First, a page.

Top

Learning About Work, Nature And Life Along the Milwaukee River

by Jim Loew, photo Vince Bushell

On July 26 the Washington High students joined with others to celebrate the completion of the East Bank Trail running along theriver valley from Riverside Park to Caesar’s Park and the pedestrian bridge over the old dam. Take a hike along the new trail and youwill see the work done by a group of partners to successfully open the valley for public access. More importantly, slow down and lookaround at nature in the heart of our city.

Since June 19, five WashingtonHigh School students havebeen working as part of ateam to help revitalize a stretchof the Milwaukee River betweenLocust Street and North Avenueas part of United Water’s annualsummer internship program.These students are working underthe supervision of the RiverRevitalization Foundation (RRF).The program will conclude for thesummer on August 20.

United Water has been working aspart of its community involvementprogram exclusively withWashington High School for sevenyears. However, this is the firstsummer they have collaboratedwith RRF.

“We approached (RRF) in Januaryof this year with the idea, and theysaid they were interested,” said JaneLeCapitaine, community relationsmanager for United Water.

By February, United Water began the studentrecruitment process, with an emphasis onthe positions as internships, not jobs perse. LeCapitaine stresses that learning is akey element of the internship and that theselection process is comprehensive.

“As part of the application process, eachstudent needs a recommendation from twoteachers and a written paragraph from aparent or legal guardian explaining whyhis or her child should be chosen,” saidLeCapitaine. Before anyone is selected,members of United Water’s HumanResources department come to WashingtonHigh School and provide training to thestudents on how to interview successfully.Employees from United Water conductthe interviews, which take place in Marchand April. Out of about 40 applicants, 16are selected. Five are working with RRF,and the remaining 11 are placed at theJones Island and South Shore WastewaterTreatment plants.

The River Revitalization Foundation, whichadvocates environmental conservation,public access and sensitive recreation inmetro Milwaukee’s river watersheds, has therole of training and supervising the interns.The students are spending the summerengaged in a variety of tasks on both sidesof the river, removing invasive plant speciesand replacing them with native trees, plantsand shrubs.

“It’s hard work,” said Vince Bushell, projectcoordinator for RRF, “but I’m happy to saythat all the students have shown up for workeach day.”

Because it’s a lot of grunt work, Bushell triesto vary the tasks throughout the week.“One day, I might have everyone removinggarlic mustard and buckthorn, and the nextday we might be planting,” he explained.The students work Monday throughThursday, 8 am to 4 pm, and seem to beenjoying the experience.

“Attendance is paramount,” said LeCapitaine.“We tell them, ‘Imagine throwing cash outthe window.’” But, she points out, “Weknow they’re students, and we try to workwith them and be supportive.”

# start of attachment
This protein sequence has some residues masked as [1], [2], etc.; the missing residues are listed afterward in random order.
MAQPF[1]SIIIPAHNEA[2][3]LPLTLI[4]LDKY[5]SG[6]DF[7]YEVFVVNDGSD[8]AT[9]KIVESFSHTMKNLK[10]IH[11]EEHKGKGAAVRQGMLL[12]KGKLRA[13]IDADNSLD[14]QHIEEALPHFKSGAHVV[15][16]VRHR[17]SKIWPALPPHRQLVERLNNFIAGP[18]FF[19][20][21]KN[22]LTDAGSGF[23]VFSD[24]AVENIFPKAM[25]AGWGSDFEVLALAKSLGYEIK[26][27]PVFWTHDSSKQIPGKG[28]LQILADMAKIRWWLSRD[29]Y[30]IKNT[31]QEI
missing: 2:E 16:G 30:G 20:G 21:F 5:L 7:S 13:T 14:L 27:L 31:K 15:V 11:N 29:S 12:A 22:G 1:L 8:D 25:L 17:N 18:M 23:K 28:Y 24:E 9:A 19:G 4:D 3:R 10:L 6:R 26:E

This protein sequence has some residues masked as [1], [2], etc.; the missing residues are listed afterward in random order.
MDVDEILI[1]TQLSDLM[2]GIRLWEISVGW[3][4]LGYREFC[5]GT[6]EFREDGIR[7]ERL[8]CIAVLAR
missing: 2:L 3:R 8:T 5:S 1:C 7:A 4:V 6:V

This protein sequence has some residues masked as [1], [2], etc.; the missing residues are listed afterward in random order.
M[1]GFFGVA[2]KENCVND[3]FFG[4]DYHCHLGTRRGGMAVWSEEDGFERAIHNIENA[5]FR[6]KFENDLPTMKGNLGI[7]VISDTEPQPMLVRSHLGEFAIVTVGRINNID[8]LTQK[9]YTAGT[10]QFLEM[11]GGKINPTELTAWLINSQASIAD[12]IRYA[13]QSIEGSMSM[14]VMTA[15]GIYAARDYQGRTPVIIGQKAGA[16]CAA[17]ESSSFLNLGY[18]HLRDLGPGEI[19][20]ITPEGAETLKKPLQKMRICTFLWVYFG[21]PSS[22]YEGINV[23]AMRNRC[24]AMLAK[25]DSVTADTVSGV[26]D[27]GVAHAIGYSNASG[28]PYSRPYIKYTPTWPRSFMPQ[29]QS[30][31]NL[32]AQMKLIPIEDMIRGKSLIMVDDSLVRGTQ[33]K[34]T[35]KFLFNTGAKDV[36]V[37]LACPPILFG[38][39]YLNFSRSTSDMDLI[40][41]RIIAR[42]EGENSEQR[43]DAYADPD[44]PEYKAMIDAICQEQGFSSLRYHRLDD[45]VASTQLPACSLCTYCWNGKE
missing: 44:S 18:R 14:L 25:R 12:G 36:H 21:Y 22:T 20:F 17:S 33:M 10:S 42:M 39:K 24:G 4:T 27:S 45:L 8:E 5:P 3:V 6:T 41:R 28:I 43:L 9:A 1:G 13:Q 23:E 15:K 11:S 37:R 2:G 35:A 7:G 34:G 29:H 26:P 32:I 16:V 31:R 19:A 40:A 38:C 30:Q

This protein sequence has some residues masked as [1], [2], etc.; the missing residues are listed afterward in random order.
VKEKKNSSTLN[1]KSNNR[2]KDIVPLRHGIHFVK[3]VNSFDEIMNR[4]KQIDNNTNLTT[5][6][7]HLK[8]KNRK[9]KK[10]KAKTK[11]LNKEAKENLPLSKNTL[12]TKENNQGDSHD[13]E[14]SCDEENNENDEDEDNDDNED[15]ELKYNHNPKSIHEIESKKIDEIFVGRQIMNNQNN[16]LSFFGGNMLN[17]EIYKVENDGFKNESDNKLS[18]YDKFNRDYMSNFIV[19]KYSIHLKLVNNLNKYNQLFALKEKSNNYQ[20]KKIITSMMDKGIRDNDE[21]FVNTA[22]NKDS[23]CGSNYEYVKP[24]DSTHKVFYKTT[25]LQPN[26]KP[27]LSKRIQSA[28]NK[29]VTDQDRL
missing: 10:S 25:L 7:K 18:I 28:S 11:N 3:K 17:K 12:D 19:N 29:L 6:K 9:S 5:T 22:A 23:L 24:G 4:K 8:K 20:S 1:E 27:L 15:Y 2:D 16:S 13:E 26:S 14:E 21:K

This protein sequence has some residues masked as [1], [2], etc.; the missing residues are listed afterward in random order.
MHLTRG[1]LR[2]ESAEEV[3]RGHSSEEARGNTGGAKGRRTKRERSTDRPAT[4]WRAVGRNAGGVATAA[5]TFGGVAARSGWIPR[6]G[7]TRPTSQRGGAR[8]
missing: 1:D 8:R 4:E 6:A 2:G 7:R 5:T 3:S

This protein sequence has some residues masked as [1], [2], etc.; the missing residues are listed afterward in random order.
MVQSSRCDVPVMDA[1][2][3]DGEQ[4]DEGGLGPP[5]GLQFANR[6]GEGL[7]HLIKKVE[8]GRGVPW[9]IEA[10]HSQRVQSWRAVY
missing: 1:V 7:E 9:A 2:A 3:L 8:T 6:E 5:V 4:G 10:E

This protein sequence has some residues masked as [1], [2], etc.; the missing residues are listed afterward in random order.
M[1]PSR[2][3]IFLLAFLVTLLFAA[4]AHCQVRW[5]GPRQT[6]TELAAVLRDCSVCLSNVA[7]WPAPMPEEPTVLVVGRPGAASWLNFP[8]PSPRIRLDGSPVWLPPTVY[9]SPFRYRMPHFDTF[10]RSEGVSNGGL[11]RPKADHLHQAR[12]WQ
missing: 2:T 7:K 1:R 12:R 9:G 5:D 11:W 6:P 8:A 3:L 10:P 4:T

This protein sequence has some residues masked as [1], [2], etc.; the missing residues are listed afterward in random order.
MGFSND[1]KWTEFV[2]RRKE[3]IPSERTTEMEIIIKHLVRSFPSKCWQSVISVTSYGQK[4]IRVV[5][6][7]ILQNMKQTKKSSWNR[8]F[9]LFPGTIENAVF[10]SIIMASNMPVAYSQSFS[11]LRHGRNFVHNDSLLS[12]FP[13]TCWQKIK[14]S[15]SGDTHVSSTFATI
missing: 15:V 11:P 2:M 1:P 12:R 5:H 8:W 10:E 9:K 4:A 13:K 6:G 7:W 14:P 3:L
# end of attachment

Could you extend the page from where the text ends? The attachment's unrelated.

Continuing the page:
Bushell added, “We want them to beresponsible and show up, be on time, andshow some interest.”

In addition to receiving school credit, theinterns are paid for their work. A typical dayfor the interns begins at 8 am when the busdrops them off at Gordon Park. From therethey walk to an area along the MilwaukeeRiver, where the interns and RRF staffbegin either removing garlic mustard orbuckthorn, or planting native species. Theybreak for lunch, then continue workinguntil 4 pm. The bus drives the studentsback to Washington High School at the endof the day.

Bushell feels the students are gaining fromthe experience. “This is just a differentworld for most of these kids,” he said.“When you’re down here along the river,you’re really away from the city. We evensaw a deer recently.”

United Water certainly hopes so, since this iswhat they have in mind when they commit5% of its pretax dollars to educational andenvironmental programming.

“We made a commitment to WashingtonHigh School,” said LeCapitaine. At theend of this summer, 87 students will havesuccessfully completed the internshipprogram this year. Because students earnschool credit for their involvement in thesummer internship program, they learnabout such things as storm water, finances,leadership training and development. Inaddition, they learn about the benefits ofland conservation and its impact on waterquality.

United Water is also involved in otherfacets of Washington High School, whererepresentatives have served on curriculumcommittees and helped with special events.The company has even paid for teacherdevelopment.

The RRF compliments the work of UnitedWater by teaching the students about whatan urban environment is, what types ofplants are invasive, river water, how plantsbenefit the river, and how to keep the riverclean.

“At the end of the program we have acelebration,” said LeCapitaine. “Parentsare invited, as well as employees, schooladministrators, and elected officials. Andbecause the completion of the internshipis truly an accomplishment, certificatesare presented for perfect attendance,leadership, and overall performance. A $50gift certificate comes with an award.

“We want to show these students that thereare rewards in life for good work,” saidLeCapitaine.

Riverwest Currents online edition – August, 2006